According to a report by the World Health Organization (WHO) inequities around the world are responsible for killing people on a "grand scale".
The WHO's Commission on the Social Determinants of Health has revealed some stark and shocking facts such as:-
- Life expectancy for Indigenous Australian males is shorter by 17 years than all other Australian males.
- A child born in one suburb of Glasgow, Scotland can expect to live 28 years more than one only 13 kilometres away.
- A girl in Lesotho is likely to live 42 years less than another in Japan.
- Poor Indonesian mothers die 3 to 4 times more often than the rich Indonesian mothers.
- In Sweden, the risk of a woman dying during pregnancy and childbirth is 1 in 17 400 while in Afghanistan, the odds are 1 in 8.
The WHO says these stark differences between and within countries are the result of the social environment into which people are born, live, grow, work and age and these "social determinants of health" have been the focus of a three-year investigation by the Commission on the Social Determinants of Health.
The report says a toxic combination of bad policies, economics and politics is largely responsible for the fact that a majority of people in the world do not enjoy the good health that is biologically possible and social injustice is killing people on a grand scale.
The WHO says health inequity is a matter of life and death, but health systems do not naturally gravitate towards equity and all leaders need to examine their impact on health and primary health care is the best framework for doing so.
The Commission’s recommendations for creating the conditions for people to be empowered, to have freedom to lead flourishing lives says that a lack of empowerment is most obvious in the plight of women in many parts of the world.
The Commission says health inequities are unfair, unjust and are avoidable causes of ill health and there is evidence that demonstrates the poor are worse off than those less deprived, but the less deprived are in turn worse than those with average incomes, and so on.
According to the WHO this slope linking income and health is the social gradient, and is seen everywhere and not just in developing countries; the phenomenon is universal and wealth is not necessarily a determinant and increasing national wealth alone does not necessarily increase national health and without equitable distribution of benefits, national growth can even exacerbate inequities.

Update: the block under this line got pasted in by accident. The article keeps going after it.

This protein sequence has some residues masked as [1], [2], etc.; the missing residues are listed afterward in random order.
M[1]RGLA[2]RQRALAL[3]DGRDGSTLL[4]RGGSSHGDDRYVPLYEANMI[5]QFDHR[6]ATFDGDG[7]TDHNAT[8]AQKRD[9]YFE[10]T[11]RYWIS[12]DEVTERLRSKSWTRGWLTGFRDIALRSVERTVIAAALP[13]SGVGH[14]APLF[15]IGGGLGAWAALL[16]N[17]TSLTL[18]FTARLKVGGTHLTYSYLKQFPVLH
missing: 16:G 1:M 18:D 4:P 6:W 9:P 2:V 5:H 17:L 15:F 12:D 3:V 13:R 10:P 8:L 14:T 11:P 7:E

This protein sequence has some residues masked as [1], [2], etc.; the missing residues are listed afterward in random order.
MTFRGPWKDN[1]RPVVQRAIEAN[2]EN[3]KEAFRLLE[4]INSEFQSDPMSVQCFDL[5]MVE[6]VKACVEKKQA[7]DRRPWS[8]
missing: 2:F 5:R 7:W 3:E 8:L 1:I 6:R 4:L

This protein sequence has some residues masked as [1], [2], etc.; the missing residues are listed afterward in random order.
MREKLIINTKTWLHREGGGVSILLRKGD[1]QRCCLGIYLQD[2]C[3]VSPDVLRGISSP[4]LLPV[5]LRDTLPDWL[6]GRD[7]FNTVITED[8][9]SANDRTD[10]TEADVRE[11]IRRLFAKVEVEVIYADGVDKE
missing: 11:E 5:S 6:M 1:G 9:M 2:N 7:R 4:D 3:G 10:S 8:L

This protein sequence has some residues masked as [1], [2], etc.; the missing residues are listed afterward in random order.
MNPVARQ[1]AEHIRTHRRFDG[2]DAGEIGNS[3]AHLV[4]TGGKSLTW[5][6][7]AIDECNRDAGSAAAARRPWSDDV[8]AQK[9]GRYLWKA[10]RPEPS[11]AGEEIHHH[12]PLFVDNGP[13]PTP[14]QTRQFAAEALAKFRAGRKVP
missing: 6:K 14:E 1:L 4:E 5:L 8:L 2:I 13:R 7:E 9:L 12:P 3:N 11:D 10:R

The enormous increase in global wealth, technology and living standards in recent years, still leaves the key question of how it is used for fair distribution of services and institution-building especially in low-income countries.
The report says wealth alone does not determine the health of a nation's population as some low-income countries such as Cuba, Costa Rica, China, the state of Kerala in India and Sri Lanka have achieved levels of good health despite relatively low national incomes.
But, the Commission points out, when wealth is used wisely as in some Nordic countries with policies that encourage equality of benefits and services, full employment, gender equity and low levels of social exclusion, an outstanding example of what needs to be done everywhere is presented.
The report says much of the work to redress health inequities lies beyond the health sector: -
- Water-borne diseases are not caused by a lack of antibiotics but by dirty water, and by the political, social, and economic forces that fail to make clean water available to all;
- Heart disease is caused not by a lack of coronary care units but by lives people lead, which are shaped by the environments in which they live;
- Obesity is not caused by moral failure on the part of individuals but by the excess availability of high-fat and high-sugar foods - and the health sector globally and nationally needs to focus attention on addressing the root causes of inequities in health.
The report says too much reliance is placed on medical interventions as a way of increasing life expectancy when a more effective way of increasing life expectancy and improving health would be for every government policy and programme to be assessed for its impact on health and health equity.
The report makes the following recommendations:-
- Daily living conditions, including the circumstances in which people are born, grow, live, work and age must be improved.
- The inequitable distribution of power, money and resources must be addressed, globally, nationally and locally and the scale of the problem must be measured and understood and the impact of action assessed.
- When it comes to daily living the report recommends that improvements to conditions should begin at the start of life with interagency collaboration and coherent policy between all sectors for early childhood development, which aim to provide early childhood services to all young citizens as an investment in early childhood development provides one of the best ways to reduce health inequities.
- Evidence shows that investment in the education of women pays for itself many times over.
The Commission calls for a renewed effort to cope with the billions living without adequate shelter and clean water in urban slums in order to ensure they have water, sanitation and electricity and highlights how over 100 million people are impoverished due to paying for health care, a key contributor to health inequity.
The report calls for health systems to be based on principles of equity, disease prevention and health promotion with universal coverage, based on primary health care.
The report offers a range of recommendations aimed at ensuring fair financing, corporate social responsibility, gender equity and better governance.